“In my dream—and perhaps also in reality—contemporary art was a layer that served to screen out the smashing of time and space on the ground. It served to project a disjunctive unity onto a geography marked by systems constructively “failing” to increase profitability, nation-states engulfed in civil war, fragmented time, and vast and major inequality. But a screen has two sides and potentially very different functions. It can decrease but also enhance visibility, protect and reveal, project and record, expose and conceal.”1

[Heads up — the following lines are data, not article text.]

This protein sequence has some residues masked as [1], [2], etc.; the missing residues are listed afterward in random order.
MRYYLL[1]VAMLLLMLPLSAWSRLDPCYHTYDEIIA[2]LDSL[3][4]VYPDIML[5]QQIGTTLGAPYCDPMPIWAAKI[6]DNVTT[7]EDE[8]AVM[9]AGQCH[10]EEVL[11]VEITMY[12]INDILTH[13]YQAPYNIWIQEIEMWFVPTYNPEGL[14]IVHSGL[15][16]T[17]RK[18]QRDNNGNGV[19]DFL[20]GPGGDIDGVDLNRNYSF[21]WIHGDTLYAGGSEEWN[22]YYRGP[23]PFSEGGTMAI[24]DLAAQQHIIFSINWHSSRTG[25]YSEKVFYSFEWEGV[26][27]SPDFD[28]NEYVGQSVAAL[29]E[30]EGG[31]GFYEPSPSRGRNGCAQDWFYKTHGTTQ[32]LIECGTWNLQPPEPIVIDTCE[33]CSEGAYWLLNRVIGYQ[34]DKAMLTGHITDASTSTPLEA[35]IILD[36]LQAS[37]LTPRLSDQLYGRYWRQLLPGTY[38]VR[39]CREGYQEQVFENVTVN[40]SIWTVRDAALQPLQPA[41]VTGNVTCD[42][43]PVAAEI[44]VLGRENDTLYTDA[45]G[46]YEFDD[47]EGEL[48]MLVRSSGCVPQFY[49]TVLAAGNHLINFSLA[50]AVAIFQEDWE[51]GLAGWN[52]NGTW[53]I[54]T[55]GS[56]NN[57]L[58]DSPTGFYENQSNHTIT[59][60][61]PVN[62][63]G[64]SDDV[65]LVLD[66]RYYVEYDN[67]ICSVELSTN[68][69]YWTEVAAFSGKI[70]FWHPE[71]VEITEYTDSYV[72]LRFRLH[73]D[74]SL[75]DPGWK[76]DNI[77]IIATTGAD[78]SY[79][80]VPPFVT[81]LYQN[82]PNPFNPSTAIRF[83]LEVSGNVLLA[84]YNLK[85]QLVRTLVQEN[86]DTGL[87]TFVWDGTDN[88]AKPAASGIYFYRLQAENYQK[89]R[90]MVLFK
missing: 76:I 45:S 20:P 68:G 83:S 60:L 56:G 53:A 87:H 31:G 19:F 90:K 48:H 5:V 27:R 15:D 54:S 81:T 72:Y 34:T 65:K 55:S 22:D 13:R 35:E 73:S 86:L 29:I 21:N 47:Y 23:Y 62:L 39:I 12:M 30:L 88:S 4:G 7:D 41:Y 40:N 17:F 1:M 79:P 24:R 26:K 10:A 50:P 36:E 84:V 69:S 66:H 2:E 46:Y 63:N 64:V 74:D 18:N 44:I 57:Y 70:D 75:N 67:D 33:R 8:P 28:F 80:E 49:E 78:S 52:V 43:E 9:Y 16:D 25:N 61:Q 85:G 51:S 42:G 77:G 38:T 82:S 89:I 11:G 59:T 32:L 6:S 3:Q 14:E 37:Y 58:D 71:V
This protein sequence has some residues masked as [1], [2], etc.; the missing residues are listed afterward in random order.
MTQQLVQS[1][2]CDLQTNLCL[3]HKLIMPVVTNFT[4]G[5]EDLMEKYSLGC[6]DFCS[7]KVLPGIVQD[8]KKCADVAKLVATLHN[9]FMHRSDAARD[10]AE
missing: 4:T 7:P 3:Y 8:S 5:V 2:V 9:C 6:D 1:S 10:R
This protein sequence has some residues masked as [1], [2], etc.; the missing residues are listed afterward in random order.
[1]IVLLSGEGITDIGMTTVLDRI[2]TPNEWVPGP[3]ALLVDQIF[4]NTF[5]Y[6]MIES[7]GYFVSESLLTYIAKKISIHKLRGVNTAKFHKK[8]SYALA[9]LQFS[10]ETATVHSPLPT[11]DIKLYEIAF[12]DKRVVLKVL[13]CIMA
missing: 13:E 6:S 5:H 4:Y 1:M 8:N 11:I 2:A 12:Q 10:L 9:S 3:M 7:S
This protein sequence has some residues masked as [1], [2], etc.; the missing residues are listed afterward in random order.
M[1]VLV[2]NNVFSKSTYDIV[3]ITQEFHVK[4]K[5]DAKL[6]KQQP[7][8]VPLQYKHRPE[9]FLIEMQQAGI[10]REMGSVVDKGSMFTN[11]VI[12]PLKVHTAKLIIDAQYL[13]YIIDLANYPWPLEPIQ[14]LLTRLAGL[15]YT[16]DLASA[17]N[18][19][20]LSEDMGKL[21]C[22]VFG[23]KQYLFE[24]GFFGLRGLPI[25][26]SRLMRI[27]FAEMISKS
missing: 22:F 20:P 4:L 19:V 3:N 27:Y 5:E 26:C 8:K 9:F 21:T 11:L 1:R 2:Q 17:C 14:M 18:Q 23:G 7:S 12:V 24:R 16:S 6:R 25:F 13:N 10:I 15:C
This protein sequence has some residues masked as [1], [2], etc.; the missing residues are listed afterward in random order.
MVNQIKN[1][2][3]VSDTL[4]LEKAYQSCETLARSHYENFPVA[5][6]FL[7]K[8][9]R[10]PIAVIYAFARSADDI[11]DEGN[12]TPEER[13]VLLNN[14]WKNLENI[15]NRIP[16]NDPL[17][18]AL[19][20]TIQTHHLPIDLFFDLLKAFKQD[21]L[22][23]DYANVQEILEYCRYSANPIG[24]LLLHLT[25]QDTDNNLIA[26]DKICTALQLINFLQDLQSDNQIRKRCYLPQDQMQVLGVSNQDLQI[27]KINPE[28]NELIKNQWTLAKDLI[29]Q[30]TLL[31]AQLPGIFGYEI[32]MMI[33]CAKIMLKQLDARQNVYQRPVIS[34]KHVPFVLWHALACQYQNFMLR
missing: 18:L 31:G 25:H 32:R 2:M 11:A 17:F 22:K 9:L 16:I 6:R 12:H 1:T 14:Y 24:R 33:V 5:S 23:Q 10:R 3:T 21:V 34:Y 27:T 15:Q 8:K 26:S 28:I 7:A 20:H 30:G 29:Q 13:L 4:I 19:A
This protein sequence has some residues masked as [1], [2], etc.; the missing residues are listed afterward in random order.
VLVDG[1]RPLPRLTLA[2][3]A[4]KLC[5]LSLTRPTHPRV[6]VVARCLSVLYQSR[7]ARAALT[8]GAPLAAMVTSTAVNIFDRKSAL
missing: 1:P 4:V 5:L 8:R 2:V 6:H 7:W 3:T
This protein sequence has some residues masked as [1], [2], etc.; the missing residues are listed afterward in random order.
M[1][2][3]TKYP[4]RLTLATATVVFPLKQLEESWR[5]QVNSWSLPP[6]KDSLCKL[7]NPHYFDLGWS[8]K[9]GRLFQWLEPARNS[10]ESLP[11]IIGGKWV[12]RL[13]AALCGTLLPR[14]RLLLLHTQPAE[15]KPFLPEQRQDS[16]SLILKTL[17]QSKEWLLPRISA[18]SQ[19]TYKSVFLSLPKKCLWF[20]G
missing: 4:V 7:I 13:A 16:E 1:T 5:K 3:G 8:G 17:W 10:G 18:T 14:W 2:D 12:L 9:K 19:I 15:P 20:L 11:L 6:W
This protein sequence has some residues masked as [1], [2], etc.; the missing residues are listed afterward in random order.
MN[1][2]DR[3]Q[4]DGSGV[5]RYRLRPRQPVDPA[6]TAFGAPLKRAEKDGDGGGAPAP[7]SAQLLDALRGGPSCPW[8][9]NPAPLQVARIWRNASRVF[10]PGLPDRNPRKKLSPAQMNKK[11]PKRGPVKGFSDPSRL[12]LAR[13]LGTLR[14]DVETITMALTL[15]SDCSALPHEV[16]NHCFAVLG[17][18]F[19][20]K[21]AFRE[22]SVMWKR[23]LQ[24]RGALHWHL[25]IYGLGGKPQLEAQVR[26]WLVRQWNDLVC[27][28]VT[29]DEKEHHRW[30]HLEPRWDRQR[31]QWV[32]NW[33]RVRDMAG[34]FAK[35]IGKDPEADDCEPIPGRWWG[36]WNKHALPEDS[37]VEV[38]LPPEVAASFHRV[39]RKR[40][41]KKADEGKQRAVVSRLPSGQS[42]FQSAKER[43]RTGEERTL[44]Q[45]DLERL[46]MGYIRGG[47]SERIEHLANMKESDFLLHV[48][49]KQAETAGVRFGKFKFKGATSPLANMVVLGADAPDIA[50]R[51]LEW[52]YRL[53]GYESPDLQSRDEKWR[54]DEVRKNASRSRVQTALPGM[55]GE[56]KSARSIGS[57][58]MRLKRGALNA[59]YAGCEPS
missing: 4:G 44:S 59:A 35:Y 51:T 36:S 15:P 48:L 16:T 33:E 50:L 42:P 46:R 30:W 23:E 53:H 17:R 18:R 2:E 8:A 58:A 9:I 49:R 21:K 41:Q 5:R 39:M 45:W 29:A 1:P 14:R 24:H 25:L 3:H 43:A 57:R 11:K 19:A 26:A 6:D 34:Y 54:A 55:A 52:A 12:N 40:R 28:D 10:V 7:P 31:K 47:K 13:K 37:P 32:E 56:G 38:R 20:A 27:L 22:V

One of the most exciting artists (writer, and filmmaker) engaging with digisocial cultures explores, Steyerl, in How Not to be Seen: A Fucking Didactic Educational .MOV File, the intimate and political negotiations that take place on and offline.
This surreal work, refreshingly funny, earnestly sombre, and equal parts resigned and resisting, adopts the visual language it critiques, pulling apart the structures that permeate digitally informed contemporary prospectives.
The digital view akin to the god's eye perspective; omnipresent, omniscient, a performance of absence and visibility.